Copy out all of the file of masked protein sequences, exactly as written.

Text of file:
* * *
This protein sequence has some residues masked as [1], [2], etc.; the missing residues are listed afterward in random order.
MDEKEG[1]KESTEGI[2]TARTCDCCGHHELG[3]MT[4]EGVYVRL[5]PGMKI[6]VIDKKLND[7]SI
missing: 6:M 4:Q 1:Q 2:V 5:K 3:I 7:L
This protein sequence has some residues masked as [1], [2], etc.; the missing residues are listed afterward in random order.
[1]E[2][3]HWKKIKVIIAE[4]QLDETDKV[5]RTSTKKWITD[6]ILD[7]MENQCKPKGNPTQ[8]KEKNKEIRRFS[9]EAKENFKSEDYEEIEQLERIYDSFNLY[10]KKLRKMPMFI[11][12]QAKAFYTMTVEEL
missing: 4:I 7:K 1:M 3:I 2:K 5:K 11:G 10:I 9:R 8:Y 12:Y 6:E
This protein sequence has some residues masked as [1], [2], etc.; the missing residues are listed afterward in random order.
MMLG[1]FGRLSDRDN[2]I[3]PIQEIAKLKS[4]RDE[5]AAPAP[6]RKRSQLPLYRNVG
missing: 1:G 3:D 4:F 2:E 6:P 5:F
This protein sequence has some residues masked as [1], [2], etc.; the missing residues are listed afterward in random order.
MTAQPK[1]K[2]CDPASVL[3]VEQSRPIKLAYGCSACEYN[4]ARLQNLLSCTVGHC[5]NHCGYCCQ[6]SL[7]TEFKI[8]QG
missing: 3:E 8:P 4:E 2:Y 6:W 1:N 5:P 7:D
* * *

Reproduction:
This protein sequence has some residues masked as [1], [2], etc.; the missing residues are listed afterward in random order.
MDEKEG[1]KESTEGI[2]TARTCDCCGHHELG[3]MT[4]EGVYVRL[5]PGMKI[6]VIDKKLND[7]SI
missing: 6:M 4:Q 1:Q 2:V 5:K 3:I 7:L
This protein sequence has some residues masked as [1], [2], etc.; the missing residues are listed afterward in random order.
[1]E[2][3]HWKKIKVIIAE[4]QLDETDKV[5]RTSTKKWITD[6]ILD[7]MENQCKPKGNPTQ[8]KEKNKEIRRFS[9]EAKENFKSEDYEEIEQLERIYDSFNLY[10]KKLRKMPMFI[11][12]QAKAFYTMTVEEL
missing: 4:I 7:K 1:M 3:I 2:K 5:K 11:G 10:I 9:R 8:Y 12:Y 6:E
This protein sequence has some residues masked as [1], [2], etc.; the missing residues are listed afterward in random order.
MMLG[1]FGRLSDRDN[2]I[3]PIQEIAKLKS[4]RDE[5]AAPAP[6]RKRSQLPLYRNVG
missing: 1:G 3:D 4:F 2:E 6:P 5:F
This protein sequence has some residues masked as [1], [2], etc.; the missing residues are listed afterward in random order.
MTAQPK[1]K[2]CDPASVL[3]VEQSRPIKLAYGCSACEYN[4]ARLQNLLSCTVGHC[5]NHCGYCCQ[6]SL[7]TEFKI[8]QG
missing: 3:E 8:P 4:E 2:Y 6:W 1:N 5:P 7:D